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07-19-2012, 11:22 AM
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Whether it's front-loaded or not, it's still the same amount of money over the course of the deal. That's how a businessman is going to look at it. The media is obsessed with the first few years, but businessmen understand investment and up-front cost. It may take some work to come up with the money, but they'll appreciate the long-term benefit.

It may be painful now, but will slowly get better and, by the halfway mark, the contract will start to be a bargain. It's really only the first calendar year that's extremely painful, at $27M doled out, then the dole drops almost in half, to $14M. They certainly had every capability and intention of paying $14M per year, as they would've had to (and then some) to keep both Weber and Suter. So, the way that I look at it is... are they really going to let Weber go over a matter of an extra $13M paid out right now? Relatively speaking, that's not much. A 15-year loan at 5% annually for that $13M is only $1.23M per year. They can make the payments quite manageable for their limited budget if they really want to. I doubt that they need to--they surely have the money--but it's an option.

Also, note that Poile was not upset with the contract that Minnesota gave to Suter and didn't say, "we couldn't have matched, anyways." He was genuinely upset that he wasn't given a chance to match, suggesting that he likely would've matched if given the opportunity. If he had the go-ahead to sign Suter to such a front-loaded contract, then I see no reason for him to not have the go-ahead to sign Weber to one.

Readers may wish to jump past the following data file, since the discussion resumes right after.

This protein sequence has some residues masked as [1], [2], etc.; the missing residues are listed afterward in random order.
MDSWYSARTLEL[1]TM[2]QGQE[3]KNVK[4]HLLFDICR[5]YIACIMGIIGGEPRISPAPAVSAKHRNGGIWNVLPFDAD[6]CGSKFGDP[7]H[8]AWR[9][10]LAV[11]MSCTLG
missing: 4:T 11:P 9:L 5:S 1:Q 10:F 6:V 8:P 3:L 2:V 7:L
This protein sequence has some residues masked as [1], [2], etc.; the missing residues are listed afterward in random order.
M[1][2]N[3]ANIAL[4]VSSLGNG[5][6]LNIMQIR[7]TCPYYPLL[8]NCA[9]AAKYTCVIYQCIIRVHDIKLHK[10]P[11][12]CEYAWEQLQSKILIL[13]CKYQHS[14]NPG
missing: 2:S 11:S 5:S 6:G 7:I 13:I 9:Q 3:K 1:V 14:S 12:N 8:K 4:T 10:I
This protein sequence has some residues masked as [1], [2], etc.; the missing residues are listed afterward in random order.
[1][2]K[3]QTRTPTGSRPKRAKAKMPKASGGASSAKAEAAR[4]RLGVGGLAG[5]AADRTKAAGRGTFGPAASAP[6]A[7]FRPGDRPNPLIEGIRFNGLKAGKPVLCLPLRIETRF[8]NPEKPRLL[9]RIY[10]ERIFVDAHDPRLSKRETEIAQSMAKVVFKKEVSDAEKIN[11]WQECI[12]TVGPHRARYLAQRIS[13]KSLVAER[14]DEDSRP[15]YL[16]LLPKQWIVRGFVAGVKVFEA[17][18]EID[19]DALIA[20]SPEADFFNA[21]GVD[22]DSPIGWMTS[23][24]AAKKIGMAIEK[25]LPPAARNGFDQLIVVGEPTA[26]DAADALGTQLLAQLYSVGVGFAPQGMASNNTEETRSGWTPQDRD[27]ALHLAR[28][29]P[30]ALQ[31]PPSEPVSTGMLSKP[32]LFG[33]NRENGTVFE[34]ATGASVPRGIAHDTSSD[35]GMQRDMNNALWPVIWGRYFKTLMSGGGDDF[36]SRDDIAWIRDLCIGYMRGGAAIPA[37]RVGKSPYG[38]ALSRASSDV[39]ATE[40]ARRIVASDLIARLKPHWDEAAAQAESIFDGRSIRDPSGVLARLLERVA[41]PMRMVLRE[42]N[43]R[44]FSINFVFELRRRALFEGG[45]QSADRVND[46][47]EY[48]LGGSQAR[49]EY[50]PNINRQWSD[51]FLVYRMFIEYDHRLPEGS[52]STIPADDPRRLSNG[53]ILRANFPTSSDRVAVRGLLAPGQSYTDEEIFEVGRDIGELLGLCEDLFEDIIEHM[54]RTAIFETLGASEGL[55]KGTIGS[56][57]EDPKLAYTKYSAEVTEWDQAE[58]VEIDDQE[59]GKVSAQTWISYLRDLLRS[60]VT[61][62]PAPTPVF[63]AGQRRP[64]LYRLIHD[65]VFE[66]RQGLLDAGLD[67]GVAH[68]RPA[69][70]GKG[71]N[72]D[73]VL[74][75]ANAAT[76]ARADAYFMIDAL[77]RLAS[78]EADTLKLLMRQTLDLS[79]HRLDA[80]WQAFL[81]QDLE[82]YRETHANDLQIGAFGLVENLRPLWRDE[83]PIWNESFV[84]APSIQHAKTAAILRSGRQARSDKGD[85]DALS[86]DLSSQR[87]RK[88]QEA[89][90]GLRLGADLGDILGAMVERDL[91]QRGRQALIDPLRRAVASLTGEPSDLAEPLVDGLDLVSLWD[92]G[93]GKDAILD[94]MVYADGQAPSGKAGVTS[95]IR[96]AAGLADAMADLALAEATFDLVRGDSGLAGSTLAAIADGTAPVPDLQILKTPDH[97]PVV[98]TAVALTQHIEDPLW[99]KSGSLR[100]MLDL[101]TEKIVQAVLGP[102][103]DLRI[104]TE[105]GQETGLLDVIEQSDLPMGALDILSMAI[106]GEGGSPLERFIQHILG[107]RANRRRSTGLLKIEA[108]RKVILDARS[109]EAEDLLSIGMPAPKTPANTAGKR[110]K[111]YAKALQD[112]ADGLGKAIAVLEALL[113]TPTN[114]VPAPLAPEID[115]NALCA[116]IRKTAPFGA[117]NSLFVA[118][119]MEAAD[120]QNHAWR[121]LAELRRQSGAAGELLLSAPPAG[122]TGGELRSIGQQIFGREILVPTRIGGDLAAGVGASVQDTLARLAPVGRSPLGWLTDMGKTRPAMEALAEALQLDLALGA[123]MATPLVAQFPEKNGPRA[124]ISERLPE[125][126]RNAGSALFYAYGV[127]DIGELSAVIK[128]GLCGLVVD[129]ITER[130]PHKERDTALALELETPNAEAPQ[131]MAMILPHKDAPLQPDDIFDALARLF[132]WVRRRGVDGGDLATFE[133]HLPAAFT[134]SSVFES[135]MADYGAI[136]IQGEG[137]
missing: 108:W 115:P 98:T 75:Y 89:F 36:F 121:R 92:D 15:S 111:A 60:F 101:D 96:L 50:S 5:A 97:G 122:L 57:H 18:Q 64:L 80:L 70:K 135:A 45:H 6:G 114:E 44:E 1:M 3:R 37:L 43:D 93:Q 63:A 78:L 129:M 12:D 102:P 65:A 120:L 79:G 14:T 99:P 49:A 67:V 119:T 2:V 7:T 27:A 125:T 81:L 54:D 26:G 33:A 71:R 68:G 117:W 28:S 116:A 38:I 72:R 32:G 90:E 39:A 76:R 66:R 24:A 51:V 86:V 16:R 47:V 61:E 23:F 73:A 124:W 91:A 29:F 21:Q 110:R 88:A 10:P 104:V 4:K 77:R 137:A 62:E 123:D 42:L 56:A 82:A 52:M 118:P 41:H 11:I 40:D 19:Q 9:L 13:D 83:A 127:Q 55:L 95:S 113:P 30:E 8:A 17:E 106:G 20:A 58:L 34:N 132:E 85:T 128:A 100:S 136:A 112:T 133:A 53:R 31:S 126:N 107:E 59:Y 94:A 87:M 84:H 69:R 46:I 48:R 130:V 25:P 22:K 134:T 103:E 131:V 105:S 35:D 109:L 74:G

Originally Posted by predfan98 View Post
Okay, what are the differences in signing bonus $? If this deal is designed in this way there have to be advantages for Weber?

What are they? Are signing bonuses not subject to escrow? Are signing bonus not subject to taxes ? Are signing bonuses paid if there is a lockout? ETc?

It has to be something other than paid once a year rather than over 12 months like salary....
Remember when, following the last lockout, players had their salaries rolled back 24%? Well, if it happens again--and, for the sake of argument, let's say that it's the same 24%--Weber's $1M base salary will be rolled back 24% to $760K and his $13M signing bonus won't be touched. If his base salary were $10M, he'd lose $2.4M, rather than only $240K. That's likely a large reason why he and others recently (esp. Suter and Parise) have structured their contracts like this.

Last edited by Osprey: 07-19-2012 at 11:31 AM.
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